After Canon, Nikon, Kodak, Polaroid and Agfa, it's Ilford Imaging Switzerland's turn to bid adieu to film photography. Unable to compete with digital photography, the 125-year-old business is shedding half its staff and its range of traditional products to avoid bankruptcy, marking the end of an era.
“It's nothing short of a tragedy. It's as if you were to tell a carpenter that there is simply no more wood – and when they've used up their reserve making bookshelves, they'll have to switch to making violins, with a material that is as rare as gold.”
Roland Wirtz, a Berlin-based photographer, has been working with Ilford Imaging Switzerland (IIS) since 2004. He develops his gigantic photographs on the company’s famous Ilfochrome paper, but he is also heavily dependent on the machine it developed for retouching photographs.
IIS is based near Fribourg in western Switzerland where it has produced specialised photographic products for 50 years. But this summer its future prospects dimmed when British parent company Paradigm Global Partners cut the financial lifeline, making it impossible to pay the 230 employees.
What followed seemed like a soap opera – the business was bought out by its Swiss management, around a hundred jobs were slashed - including 66 redundancies - a large chunk of real estate was sold off to pay for the layoffs, a Japanese partner joined the dance play… It wasn’t until September 11th that bankruptcy procedures were abandoned.
After having gone through ownership changes and restructuring practically every year for a decade, Ilford was saved from bankruptcy.
The company still has a sizeable card to play with its “multilayer coating on flexible media” technology. This could have applications outside of photography and printing; in television screens, light diffusers and gas sensors used in medical technology. Survival has however required sacrificing its traditional photographic film activities.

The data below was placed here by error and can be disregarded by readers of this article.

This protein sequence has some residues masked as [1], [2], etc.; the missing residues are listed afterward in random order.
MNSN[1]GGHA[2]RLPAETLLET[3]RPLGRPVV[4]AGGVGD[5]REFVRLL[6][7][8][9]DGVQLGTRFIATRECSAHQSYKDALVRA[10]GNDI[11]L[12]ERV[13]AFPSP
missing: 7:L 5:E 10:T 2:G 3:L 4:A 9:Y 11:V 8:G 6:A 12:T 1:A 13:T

The business is a victim of the success of digital photographs and ink-jet printing – just like many competitors, according to Jean-Noël Gex, of Ilford's technical support.
“Analogue photography is very demanding, you have to work in the dark, without knowing what is happening. Inkjet is a bit simpler – you can see any mistakes straight away and correct them,” he pointed out.
“And more and more people don't print their photos any more – they look at them on a screen. Japan’s Fuji still produces photo paper – but for how long? And how long will it continue to produce films?”
It's the end of the road for the famous Cibachrome paper – today known as Ilfachrome. “The processing is very specific – and it allows you to develop a photograph directly from a positive without a negative” explains Jean-Marc Yersin, director of Vevey's photo museum.
“This paper can also survive much longer than others – up to 200 years. So it's perfect for museums and artists.”
Paris-based photographer Roland Dufau says it's the end of an era in photography. “Digital photography and inkjet printing have their uses – for the press and for advertising for example – but it's not photography, it's souped-up printing,” he said.
“With photographic processing, or slide films, you see the transparency of the image. For art, Ilfochrome is unique – it gives the best photo rendering in the world.”
Dufau has been an Ilford client for 35 years. He will run out of Ilford paper next May and with it, his working life will be at an end too as he will be retiring. “Fifteen years ago, there were 77 photo laboratories in France. Only two remain today,” he pointed out. “This is the death knell, and it's tough.”
A little history
1826: Nicéphore Niepce manages to capture the view from his window on a pewter plate coated with Bitumen of Judea, a naturally occurring asphalt.
1904: Louis Lumière presents “Autochrome” , the first colour photograph, to the French Academy of Sciences.